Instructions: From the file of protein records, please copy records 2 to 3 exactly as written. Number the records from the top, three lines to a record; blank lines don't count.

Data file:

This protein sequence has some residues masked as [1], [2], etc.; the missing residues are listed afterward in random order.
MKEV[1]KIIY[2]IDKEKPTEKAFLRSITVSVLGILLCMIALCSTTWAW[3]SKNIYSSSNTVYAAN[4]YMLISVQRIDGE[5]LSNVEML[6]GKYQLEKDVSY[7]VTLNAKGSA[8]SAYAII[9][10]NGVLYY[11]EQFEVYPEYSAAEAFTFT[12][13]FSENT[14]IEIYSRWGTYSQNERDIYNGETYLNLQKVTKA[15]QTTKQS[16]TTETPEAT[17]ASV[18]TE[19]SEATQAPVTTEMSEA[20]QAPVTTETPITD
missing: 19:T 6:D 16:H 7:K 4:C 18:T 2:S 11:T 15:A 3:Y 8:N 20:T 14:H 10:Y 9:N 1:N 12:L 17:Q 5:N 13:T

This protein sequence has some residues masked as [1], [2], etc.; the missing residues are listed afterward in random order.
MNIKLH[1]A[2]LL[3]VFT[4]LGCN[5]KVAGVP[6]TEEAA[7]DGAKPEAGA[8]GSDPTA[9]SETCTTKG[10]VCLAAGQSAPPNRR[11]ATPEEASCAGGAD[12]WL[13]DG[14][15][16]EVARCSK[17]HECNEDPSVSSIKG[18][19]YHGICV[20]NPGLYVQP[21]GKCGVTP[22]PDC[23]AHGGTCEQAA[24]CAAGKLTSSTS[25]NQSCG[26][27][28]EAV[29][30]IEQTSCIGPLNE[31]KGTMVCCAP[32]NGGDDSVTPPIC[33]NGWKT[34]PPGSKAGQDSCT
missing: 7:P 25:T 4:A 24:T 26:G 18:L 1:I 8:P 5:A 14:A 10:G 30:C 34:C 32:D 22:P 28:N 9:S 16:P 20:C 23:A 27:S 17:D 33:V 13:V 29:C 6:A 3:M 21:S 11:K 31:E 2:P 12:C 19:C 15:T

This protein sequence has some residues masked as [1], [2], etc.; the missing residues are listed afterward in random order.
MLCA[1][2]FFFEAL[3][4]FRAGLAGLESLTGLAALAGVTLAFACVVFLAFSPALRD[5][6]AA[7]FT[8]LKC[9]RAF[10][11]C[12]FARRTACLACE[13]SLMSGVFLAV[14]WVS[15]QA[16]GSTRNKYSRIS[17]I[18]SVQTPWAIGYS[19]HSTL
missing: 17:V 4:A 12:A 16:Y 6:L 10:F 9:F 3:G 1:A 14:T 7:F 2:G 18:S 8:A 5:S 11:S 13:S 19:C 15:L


This protein sequence has some residues masked as [1], [2], etc.; the missing residues are listed afterward in random order.
MNIKLH[1]A[2]LL[3]VFT[4]LGCN[5]KVAGVP[6]TEEAA[7]DGAKPEAGA[8]GSDPTA[9]SETCTTKG[10]VCLAAGQSAPPNRR[11]ATPEEASCAGGAD[12]WL[13]DG[14][15][16]EVARCSK[17]HECNEDPSVSSIKG[18][19]YHGICV[20]NPGLYVQP[21]GKCGVTP[22]PDC[23]AHGGTCEQAA[24]CAAGKLTSSTS[25]NQSCG[26][27][28]EAV[29][30]IEQTSCIGPLNE[31]KGTMVCCAP[32]NGGDDSVTPPIC[33]NGWKT[34]PPGSKAGQDSCT
missing: 7:P 25:T 4:A 24:T 26:G 18:L 1:I 8:P 5:A 14:A 10:G 30:C 34:C 32:D 22:P 28:N 9:S 16:P 20:C 23:A 27:S 17:D 33:V 13:V 29:C 6:A 3:M 21:S 11:K 31:E 2:P 12:C 19:C 15:T

This protein sequence has some residues masked as [1], [2], etc.; the missing residues are listed afterward in random order.
MLCA[1][2]FFFEAL[3][4]FRAGLAGLESLTGLAALAGVTLAFACVVFLAFSPALRD[5][6]AA[7]FT[8]LKC[9]RAF[10][11]C[12]FARRTACLACE[13]SLMSGVFLAV[14]WVS[15]QA[16]GSTRNKYSRIS[17]I[18]SVQTPWAIGYS[19]HSTL
missing: 17:V 4:A 12:A 16:Y 6:L 10:F 9:F 3:G 1:A 14:T 7:F 2:G 18:S 8:A 5:S 11:S 13:S 19:C 15:L